Let’s be honest: we have a ways to go. Many of the communicators we surveyed said that efforts to better integrate communications into everything their foundation does is happening slowly, and a small but significant share said communications strategy is barely considered in decisions about advancing the mission and that it tends to be addressed at the end of a big project rather than throughout. And then there was this response: “Program staff seem to be making decisions without thought to the importance of properly messaging our work. Initiatives are designed without any communications goals—or input asked for—and later the communications department is asked to cobble something together.”

Still, our communications brethren are making progress, and the survey provides valuable insights into specific ways communications departments are successfully working with and supporting the efforts of their program colleagues to advance their organizations’ missions.

Asked to choose from a list of possible activities in which they might participate, for example, providing support for program-related events—which could mean anything from organizing a discussion of experts to arranging a movie screening showcasing a grantee’s work—was identified as the most common form of support, with some 79 percent of respondents saying they regularly do this. And more than two-thirds of communication staff members say they advise/work with their program colleagues to develop content for Web sites.

Many foundation communicators also play a critical role in helping bring the important work their organizations do to the attention of key audiences. For instance, close to half of those polled said that influencing public policymakers was a high priority, followed by community leaders and grantees.

The survey also shows how the work of foundation communications is changing. Almost half the respondents said they work for organizations that have blogs, while three-quarters (!) said their organizations host videos on their Web sites. Survey respondents also estimated that, on average, a quarter of their communications dollars in 2011 would be spent on electronic communications, more than on any other “channel,” although printed annual reports and other print publications still consume a sizeable share of the communications budget. At the same time, increased capacity for new media and related digital work was cited as a high internal priority by 60 percent of survey participants, more than any other response.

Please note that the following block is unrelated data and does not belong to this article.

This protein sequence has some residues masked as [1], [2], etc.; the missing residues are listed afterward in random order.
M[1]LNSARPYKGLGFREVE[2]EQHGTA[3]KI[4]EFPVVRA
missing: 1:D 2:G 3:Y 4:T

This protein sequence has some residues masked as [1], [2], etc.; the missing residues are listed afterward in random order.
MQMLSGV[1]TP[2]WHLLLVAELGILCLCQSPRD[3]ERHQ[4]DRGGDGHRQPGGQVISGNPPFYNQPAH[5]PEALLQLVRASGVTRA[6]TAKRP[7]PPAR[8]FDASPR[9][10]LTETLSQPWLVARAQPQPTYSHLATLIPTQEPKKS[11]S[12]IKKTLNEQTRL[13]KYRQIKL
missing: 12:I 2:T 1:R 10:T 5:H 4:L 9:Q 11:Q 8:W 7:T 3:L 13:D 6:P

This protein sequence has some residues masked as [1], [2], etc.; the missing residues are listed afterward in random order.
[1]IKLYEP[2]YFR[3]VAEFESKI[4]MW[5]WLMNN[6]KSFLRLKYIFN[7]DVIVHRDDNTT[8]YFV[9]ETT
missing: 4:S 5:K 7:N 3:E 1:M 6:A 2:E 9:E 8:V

In short, the findings suggest to us that a foundation communicator these days must be adept at orchestrating a variety of communications tactics, from traditional media outreach to tweeting and blogging, if he or she hopes to reach key stakeholders in immediate and thoughtfully focused ways.

It’s also quite clear that every good-sized foundation needs at least one professional communicator on staff. Simply put, the jobs we do are central to ensuring that a foundation’s message is heard and actually makes a difference.

***

Published January 12, 2012
At: Smart Asset, The Philanthropy New York Blog

By Bruce Trachtenberg, Executive Director, The Communications Network and Michael Hamill Remaley, Vice President of Communications & Public Policy, Philanthropy New York

(This post originally appeared on PhilanTopic, the Philanthropy News Digest blog, on January 6, 2012 and is reprinted with permission.)